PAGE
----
BRITISH online lender Zopa is on its way to agree to sell a majority stake to an American private investment business for cash.
The peer-to-peer lender is close to agreeing to £130 million in funding as it aims to turn into a lender before the deadline of Tuesday (3).
The Jaidev Janardana-led firm is understood to be in advanced discussions to sell a majority stake to the British arm of IAG Capital.
IAG Capital is already a shareholder in the financial firm.
Other backers of the firm are reportedly responding to the funding round as retaining the banking licence, which is seen as crucial for the company.
The financial company requires cash so that restrictions can be lifted on the conditional banking licence it obtained last year.
If the plans move ahead as scheduled, then Zopa will get an opportunity to offer products such as deposit accounts and credit cards.
If it fails to secure the funds by tomorrow, the banking licence is expected to be revoked.
The peer-to-peer (P2P) lending company was founded in 2005 to give people access to simpler, better-value loans and investments.
The online platform links consumer borrowers with people willing to lend them money.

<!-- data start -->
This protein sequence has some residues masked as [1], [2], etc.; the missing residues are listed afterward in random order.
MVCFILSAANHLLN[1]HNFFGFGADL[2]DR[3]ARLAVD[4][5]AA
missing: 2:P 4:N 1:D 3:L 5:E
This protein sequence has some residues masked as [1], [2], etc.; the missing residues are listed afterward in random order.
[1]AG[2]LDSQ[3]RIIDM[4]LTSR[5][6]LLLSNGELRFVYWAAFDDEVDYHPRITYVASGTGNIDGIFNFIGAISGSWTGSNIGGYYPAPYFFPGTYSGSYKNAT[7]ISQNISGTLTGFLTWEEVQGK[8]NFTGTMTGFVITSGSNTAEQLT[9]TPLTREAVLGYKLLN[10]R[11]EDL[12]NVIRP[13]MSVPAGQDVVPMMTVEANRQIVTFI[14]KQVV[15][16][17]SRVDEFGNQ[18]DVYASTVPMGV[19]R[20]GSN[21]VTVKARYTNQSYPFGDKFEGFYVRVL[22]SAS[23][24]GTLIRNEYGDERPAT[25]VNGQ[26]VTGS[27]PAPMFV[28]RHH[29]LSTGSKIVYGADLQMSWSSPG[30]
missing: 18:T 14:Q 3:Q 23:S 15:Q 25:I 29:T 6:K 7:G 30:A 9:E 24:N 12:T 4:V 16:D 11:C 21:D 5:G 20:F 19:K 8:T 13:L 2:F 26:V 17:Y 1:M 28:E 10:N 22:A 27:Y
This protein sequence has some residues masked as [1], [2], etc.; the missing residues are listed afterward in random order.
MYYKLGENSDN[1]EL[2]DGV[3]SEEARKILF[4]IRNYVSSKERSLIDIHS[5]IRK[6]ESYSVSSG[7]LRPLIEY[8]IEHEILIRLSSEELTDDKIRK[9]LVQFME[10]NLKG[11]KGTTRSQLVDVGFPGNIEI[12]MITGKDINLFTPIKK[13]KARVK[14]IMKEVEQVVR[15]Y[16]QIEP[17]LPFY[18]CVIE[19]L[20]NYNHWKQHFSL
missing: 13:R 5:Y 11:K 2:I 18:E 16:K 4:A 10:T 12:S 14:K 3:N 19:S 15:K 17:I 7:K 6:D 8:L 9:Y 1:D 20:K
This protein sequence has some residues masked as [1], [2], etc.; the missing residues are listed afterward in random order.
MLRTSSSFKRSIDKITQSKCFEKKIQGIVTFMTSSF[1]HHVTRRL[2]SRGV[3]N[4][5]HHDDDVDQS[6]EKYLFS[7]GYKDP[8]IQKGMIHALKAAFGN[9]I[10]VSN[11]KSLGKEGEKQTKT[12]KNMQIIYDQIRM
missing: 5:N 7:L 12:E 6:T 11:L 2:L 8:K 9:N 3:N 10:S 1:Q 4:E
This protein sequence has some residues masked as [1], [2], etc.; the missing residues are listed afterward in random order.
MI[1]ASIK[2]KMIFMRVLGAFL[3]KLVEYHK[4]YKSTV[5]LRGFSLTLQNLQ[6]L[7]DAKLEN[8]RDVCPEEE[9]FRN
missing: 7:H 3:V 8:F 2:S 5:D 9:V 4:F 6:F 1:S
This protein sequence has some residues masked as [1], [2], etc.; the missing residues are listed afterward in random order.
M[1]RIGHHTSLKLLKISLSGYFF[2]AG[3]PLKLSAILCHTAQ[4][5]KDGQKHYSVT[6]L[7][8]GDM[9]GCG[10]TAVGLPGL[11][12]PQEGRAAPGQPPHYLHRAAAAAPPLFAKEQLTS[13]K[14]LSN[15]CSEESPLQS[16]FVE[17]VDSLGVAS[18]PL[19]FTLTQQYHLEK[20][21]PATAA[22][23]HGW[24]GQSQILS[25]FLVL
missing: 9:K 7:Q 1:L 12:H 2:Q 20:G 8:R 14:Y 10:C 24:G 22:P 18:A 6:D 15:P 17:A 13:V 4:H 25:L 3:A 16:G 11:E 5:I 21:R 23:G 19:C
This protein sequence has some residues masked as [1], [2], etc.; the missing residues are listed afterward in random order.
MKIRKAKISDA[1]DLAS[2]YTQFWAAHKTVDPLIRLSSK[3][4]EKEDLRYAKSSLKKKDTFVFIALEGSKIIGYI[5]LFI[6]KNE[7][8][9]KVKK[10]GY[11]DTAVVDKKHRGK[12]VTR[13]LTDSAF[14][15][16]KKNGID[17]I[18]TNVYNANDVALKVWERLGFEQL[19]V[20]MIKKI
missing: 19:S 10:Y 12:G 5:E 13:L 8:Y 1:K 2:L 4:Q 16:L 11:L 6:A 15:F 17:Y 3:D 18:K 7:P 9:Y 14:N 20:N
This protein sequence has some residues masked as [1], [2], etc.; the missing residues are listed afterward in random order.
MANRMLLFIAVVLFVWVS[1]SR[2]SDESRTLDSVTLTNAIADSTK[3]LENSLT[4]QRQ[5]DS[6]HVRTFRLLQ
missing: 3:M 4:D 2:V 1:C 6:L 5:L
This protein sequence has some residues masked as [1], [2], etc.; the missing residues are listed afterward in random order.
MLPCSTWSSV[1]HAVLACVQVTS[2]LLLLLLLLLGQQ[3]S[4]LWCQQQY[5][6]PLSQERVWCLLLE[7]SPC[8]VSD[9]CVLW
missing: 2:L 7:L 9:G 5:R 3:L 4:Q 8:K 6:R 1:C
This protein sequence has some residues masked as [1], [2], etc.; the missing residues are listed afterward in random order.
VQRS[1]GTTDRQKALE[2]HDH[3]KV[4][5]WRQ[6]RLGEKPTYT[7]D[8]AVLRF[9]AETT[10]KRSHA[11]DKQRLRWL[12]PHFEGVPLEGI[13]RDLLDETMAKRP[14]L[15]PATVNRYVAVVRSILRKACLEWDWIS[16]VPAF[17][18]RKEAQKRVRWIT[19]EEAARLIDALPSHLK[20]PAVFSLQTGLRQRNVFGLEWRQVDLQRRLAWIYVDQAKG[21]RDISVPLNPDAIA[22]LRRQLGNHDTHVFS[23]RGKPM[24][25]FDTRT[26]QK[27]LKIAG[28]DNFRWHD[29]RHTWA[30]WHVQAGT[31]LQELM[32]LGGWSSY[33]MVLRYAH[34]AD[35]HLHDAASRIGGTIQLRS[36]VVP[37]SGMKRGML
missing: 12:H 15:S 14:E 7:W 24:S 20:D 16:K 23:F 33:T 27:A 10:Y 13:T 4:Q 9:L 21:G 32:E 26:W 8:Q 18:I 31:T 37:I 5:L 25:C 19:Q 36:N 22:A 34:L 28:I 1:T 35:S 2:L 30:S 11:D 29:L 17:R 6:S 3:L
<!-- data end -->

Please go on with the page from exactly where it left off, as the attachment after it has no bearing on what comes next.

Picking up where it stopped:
Zopa has lent about £5 billion to half a million borrowers and has generated £250m in interest for ordinary investors.
It turned a £145,000 pre-tax profit in 2018.
The peer-to-peer industry has struggled to prove the viability of the model.
Zopa’s plans to become a bank have been described as an entry to failure, as peer-to-peer lending was founded on the principle of reducing middlemen and avoiding complexity.
It has been a turbulent time recently for the sector.
The company has a staff strength of 500 and is among Britain’s largest financial technology firms.
Last year, Zopa said it would start a fixed-term savings product protected by the Financial Services Compensation Scheme, credit card, and a money management application in 2019.